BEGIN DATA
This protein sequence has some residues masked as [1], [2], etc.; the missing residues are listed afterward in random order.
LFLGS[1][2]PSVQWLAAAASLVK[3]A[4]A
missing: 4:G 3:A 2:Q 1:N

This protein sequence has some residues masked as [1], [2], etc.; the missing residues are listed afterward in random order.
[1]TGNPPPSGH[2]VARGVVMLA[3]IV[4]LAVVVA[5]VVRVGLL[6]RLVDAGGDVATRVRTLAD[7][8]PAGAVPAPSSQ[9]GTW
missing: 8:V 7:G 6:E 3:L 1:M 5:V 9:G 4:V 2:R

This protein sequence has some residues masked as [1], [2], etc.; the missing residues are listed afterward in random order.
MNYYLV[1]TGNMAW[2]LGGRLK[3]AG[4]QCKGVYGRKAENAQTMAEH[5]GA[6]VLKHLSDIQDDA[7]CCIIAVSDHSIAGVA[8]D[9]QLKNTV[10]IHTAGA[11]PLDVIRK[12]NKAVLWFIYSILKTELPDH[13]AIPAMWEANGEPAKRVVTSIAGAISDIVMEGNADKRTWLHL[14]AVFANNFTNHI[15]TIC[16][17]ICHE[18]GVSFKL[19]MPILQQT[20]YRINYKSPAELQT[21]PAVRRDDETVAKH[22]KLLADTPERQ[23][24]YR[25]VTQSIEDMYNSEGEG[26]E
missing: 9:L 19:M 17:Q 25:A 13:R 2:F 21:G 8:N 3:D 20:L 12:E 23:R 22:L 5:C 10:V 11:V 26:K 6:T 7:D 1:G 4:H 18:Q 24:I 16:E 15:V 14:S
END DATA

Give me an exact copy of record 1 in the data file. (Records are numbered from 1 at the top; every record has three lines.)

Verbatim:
This protein sequence has some residues masked as [1], [2], etc.; the missing residues are listed afterward in random order.
LFLGS[1][2]PSVQWLAAAASLVK[3]A[4]A
missing: 4:G 3:A 2:Q 1:N